One of the many things that drives me crazy about too much of our current political discourse, including almost anything said by the Dear Leader, is that it oversimplifies the complexity of how things actually work in government. One obvious example is his current failure to think of how a sudden ban on travelers and refugees would affect real people.
Another can be seen in one of the letters to the editor in today's Star Tribune. The writer, Lindsay Turner of Minneapolis, is addressing a piece of legislation introduced at our Capitol recently that would increase penalties for blocking a road or highway during a protest (among a lot of other vague threatening language):
Protests and Penalties:Ninety days in jail is plenty of deterrent if a deterrent could have any effect for folks who feel desperate enough to block a highway. This type of legislation is not intended to "keep protestors safe": it's meant to keep the roads open so most people can keep traveling in comfort without having to think about any of the issues Turner mentions.
Cracking down comes with its own consequences, you know
The Star Tribune Editorial Board recently implied that it’s sensible to lock up protesters for a year for blocking traffic, because it agrees with some legislators that a 90-day penalty is proving to be too ineffective a deterrent (“Take prudent steps to keep protests safe,” Jan. 26).
I write as a former public defender, and I don’t want to talk about the First Amendment. I want to talk about practicality.
First, this is a really high-cost proposition. A living wage would earn someone around $30,000 a year. Jailing someone for a year: at least that. And then you’ve got to think about the lost taxes back to the state and lost revenue circulating in the community, and the high cost of reintegrating people back into society after a whole year behind bars.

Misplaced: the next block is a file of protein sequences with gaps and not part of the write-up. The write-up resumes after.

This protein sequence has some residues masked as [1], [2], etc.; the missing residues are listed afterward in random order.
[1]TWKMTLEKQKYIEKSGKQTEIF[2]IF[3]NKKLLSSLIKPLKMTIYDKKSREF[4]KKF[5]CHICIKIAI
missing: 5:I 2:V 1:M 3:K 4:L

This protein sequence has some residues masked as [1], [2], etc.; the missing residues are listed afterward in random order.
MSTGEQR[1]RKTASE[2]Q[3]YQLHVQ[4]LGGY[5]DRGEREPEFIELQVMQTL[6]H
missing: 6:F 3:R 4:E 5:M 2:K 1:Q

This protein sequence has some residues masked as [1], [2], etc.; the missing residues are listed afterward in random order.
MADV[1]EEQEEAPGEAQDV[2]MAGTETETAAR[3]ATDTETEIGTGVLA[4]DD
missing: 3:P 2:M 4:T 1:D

Second, deterrence works only if there are other options on the table. I’ve counseled thousands of people who have committed crimes about why they did what they did, and what could get them to make better choices. Out of those thousands of interviews, I can count on one hand the number of times clients said that they stopped themselves from doing worse because they feared incarceration.
People do what they think they need to do in the moment to survive, to maintain their status, to feed their kids. And look at why people are in the streets: to demand the cessation of state-sanctioned extrajudicial killings of their community members, and for living wages and sick time for hourly workers. Americans everywhere agree that it’s abhorrent to put in an honest day’s work and fall further behind on bills, to lose your job because your kid got sick, to live in fear of the police. And Americans who are vulnerable to those problems, and the community of people that loves and supports them, are not going to stop asking for those basic rights.
So, what else is on the table: voting? Phone calls to representatives? Writing letters to the editor? If only those worked.
Republican sponsors are out to get what they call the "professional protestor class." A separate bill has also been introduced to allow "cities or the state...to sue protesters for public safety costs spent on responding to them if they are convicted of unlawful assembly or committing a public nuisance."
It's clear that that bill is meant to suppress protests of all kinds, not just ones that involve civil disobedience like blocking a road or highway. It's notable that none of these bills are introduced by legislators from the cities where the road blockages have happened; they're all from suburban legislators who feel more strongly about the privilege of driving than the right to protest.